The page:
The roads were fairly busy but the cars appeared to be taking pity on my rapidly reddening face and my rapey-sounding breathing and were keeping their distance and giving me plenty of space. I wasn’t sure whether they were being considerate to me or safeguarding their paintwork by keeping outside the moving potential-vomit-splatter circle.
I flew down the B4453 enjoying a bit of a tailwind and shot out onto the A45 avoiding the potholes, the doddery Nissan Almera drivers and the insane dump truck drivers. The surface was fairly smooth after the slip road and it was nice to get a bit of wind in my face and enjoy the feel of nicely flattened-down roadkill under my tyres. None of this still-alive-and-moving roadkill for the A45. We’re dead posh, here.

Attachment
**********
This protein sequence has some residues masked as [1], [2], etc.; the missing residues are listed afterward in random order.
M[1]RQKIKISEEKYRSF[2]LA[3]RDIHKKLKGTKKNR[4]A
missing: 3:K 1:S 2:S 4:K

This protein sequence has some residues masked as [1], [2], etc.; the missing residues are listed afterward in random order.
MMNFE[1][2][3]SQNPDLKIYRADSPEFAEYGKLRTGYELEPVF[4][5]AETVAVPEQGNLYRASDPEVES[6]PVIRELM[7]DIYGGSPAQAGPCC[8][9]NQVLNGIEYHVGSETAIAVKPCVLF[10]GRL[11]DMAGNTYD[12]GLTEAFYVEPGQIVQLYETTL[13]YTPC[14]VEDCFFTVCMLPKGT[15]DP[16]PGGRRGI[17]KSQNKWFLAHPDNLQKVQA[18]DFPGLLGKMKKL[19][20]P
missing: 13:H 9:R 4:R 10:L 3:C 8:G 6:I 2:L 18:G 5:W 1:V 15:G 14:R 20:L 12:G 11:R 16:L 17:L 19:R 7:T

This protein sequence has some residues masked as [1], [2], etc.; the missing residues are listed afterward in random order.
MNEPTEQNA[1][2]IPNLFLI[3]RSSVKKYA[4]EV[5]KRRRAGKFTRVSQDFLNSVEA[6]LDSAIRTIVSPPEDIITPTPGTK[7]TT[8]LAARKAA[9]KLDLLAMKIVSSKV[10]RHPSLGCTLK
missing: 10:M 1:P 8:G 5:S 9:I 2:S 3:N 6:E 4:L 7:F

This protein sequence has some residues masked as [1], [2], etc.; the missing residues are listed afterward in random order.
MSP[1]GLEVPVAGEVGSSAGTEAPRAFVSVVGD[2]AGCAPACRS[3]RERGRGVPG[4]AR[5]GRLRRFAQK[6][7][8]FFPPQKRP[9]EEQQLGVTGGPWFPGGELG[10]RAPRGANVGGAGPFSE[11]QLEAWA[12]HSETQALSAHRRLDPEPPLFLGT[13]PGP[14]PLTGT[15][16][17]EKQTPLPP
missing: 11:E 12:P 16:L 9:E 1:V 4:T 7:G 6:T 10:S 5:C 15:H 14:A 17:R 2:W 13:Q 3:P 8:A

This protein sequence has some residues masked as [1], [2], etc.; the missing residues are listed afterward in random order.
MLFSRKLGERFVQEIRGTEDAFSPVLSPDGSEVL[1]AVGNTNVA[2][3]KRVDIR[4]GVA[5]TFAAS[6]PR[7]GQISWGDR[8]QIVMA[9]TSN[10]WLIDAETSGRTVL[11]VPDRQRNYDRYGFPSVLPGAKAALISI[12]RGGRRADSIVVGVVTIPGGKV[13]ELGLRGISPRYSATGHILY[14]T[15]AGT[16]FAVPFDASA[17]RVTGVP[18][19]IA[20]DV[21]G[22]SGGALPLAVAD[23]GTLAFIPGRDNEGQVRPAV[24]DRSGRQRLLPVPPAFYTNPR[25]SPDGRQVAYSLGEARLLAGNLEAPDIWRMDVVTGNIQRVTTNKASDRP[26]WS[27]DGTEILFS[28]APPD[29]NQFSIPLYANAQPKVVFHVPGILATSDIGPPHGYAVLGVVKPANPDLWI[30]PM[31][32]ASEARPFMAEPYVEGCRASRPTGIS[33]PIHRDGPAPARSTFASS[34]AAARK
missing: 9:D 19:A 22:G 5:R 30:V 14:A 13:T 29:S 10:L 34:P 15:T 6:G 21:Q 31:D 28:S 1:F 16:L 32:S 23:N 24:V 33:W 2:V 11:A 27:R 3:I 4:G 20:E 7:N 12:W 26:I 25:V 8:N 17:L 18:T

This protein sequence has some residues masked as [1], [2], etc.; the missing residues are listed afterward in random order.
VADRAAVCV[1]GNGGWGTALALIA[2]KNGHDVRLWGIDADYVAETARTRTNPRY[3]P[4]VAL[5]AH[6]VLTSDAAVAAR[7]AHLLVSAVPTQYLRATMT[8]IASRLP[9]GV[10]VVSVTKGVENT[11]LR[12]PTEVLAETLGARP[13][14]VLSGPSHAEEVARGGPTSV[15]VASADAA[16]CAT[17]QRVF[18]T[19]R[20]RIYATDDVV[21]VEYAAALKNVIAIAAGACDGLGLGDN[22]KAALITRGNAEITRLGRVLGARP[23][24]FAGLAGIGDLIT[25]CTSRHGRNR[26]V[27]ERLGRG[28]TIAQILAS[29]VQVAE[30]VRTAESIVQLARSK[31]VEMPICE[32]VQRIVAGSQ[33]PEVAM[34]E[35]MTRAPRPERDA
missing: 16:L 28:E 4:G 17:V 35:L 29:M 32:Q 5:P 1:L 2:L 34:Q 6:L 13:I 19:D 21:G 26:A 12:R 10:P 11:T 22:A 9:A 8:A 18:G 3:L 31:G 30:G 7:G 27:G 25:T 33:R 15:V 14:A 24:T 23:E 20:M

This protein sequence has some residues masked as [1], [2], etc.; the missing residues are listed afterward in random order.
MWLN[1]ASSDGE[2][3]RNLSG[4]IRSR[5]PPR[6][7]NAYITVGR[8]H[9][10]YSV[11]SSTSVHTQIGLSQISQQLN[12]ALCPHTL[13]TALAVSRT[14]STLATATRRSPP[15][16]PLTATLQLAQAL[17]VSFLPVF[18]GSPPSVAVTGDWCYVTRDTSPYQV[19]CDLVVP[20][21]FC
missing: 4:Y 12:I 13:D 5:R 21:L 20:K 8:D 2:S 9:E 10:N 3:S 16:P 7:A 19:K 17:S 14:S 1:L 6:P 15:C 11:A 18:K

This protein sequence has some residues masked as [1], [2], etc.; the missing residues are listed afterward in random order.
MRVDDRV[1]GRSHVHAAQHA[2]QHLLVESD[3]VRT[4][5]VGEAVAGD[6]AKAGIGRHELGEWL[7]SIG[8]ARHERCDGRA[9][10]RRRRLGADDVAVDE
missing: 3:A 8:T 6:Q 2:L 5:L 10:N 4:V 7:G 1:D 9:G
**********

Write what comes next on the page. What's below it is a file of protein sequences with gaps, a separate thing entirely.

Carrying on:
Luckily the cars in front of me didn’t slow too much coming up to the Memorial Roundabout and there was nothing coming from the right as I approached so I was able to use my momentum off the slope to whisk over the roundabout, the number 13 pinned to my back flapping in the wind. The miles were ticking past quickly and I was at the point where I was holding my speed ... but running out of familiar road.
As anyone who has done any sort of race knows, it is at least 30% easier on familiar paths. I’m not sure why this is but it’s an irrefutable rule. I knew that once I got past the next roundabout, I was unfamiliar turf. And I had been threatened with a dragging hill somewhere in there.